National English Honor Society enters hiatus

Trevor Nichols, News Editor

The local chapter of National English Honor Society will be discontinued next year. NEHS’s hiatus is due to a lack of membership and participation over the past year.

“We’ve had some problems with attendance,” sophomore English teacher Marcia Simmons said. “About a third of our membership shows up, and we only had three people apply to be officers next year. We really need six to eight to be effective.”

The local chapter of NEHS was founded three years ago. Past popular NEHS events from these past years include hosting ‘Poetry Out Loud,’ a poetry reciting competition created by the National Endowment for the Arts and the Poetry Foundation. Recent NEHS events include a social on March 5, and programs for connecting with elementary school students with a love for reading.

“We haven’t had a lot going on this year,” Simmons said. “We had a really successful program of reading after school at Williams Elementary, but other than that we just haven’t gotten a lot done. There are a lot of afterschool activities at Cinco Ranch, so students are often very busy.”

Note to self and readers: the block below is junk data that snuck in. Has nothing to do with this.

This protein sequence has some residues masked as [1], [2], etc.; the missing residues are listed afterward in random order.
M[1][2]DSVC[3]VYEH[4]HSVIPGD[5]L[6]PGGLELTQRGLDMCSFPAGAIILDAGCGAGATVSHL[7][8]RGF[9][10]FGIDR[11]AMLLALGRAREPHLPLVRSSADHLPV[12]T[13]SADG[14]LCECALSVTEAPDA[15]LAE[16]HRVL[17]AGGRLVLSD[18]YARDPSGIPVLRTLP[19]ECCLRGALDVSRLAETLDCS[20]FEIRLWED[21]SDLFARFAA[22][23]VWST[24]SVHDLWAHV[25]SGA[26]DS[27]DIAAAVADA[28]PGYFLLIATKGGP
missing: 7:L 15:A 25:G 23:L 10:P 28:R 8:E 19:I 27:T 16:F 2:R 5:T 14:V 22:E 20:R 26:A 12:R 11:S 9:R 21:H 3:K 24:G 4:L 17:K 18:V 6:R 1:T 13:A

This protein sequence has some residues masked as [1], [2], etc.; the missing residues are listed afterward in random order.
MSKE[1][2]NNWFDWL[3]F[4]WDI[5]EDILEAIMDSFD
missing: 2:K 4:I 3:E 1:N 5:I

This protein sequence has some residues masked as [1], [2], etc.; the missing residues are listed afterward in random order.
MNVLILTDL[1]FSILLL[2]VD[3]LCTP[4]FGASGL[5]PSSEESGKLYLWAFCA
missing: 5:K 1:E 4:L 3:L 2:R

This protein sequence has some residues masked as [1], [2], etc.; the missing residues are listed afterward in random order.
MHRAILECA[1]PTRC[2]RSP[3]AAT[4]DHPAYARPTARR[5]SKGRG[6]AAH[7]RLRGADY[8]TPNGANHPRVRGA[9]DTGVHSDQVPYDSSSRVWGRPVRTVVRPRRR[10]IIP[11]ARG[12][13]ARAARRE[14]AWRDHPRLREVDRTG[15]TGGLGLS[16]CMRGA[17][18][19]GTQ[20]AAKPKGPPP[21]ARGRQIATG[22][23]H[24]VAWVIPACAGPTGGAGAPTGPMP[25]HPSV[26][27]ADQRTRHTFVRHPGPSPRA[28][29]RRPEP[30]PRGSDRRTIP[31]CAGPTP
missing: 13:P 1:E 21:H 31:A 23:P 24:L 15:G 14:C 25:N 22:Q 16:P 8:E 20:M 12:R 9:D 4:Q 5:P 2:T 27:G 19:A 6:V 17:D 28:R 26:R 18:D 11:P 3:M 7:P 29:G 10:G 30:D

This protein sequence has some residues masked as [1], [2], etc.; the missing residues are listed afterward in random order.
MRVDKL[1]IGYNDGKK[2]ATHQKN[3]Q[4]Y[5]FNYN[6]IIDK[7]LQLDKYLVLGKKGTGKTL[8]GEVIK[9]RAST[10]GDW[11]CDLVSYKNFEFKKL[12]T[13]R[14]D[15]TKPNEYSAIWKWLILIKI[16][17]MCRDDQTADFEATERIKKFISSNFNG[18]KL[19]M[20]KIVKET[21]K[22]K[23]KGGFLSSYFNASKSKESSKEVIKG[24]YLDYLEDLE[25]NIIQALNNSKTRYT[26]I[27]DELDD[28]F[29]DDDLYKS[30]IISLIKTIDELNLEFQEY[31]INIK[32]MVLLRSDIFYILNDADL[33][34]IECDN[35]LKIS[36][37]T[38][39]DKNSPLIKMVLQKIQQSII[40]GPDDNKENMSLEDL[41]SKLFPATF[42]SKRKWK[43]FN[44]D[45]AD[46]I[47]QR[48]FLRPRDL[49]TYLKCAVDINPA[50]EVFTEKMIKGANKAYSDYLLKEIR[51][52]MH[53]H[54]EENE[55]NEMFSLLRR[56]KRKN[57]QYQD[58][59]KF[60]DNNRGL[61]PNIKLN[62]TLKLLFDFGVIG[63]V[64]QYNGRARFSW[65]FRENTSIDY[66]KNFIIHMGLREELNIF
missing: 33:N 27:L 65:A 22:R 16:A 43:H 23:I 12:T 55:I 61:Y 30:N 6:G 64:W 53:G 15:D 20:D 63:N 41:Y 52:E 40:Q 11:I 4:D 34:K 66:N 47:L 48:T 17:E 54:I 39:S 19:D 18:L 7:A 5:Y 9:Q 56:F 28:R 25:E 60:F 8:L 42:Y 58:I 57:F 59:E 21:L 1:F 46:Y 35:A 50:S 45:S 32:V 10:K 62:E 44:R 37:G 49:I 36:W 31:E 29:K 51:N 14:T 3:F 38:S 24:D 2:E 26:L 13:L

Current NEHS officers include President Kendall McElhaney, Vice President of Activities Megan Simmons, Vice President of Communications Michelle Chong, Vice President of Service Rochelle Hajikhani, Secretary Connie Ge, and Co-Vice Presidents of Finance and Membership Britney Dau and Yewande Ifanse.

“We have a National Honor Society, a Science Honor society, and a Math Honor Society,” AP Literature teacher Susan Shank said. “So it’s too bad that we won’t have an English Honor Society next year. Hopefully, students will bring it back in the future.”

Past guest speakers for NEHS include Jo Exley, a published author as well as a 9th grade English teacher.

“In the past, we’ve had ‘Poetry Out Loud,’ and this year we missed the deadline for that,” Simmons said. “We had sold books at the garage sale to raise money for libraries. We’ve had writers—two teachers and a student—come and speak for us. I’d like to see things like that come back.”

NEHS may return from its hiatus in future years, after next year’s definite break. According to Simmons, it depends on incoming students’ level of interest in restarting the program.

“I am hoping that a group will come forward and say, ‘We’d like to get this started again, so here’s our plan, and here are some things we’d like to do,’” Simmons said. “I think that somebody who has a passion for it can do it again. I want them to have a commitment to the organization and I want them to make a difference.”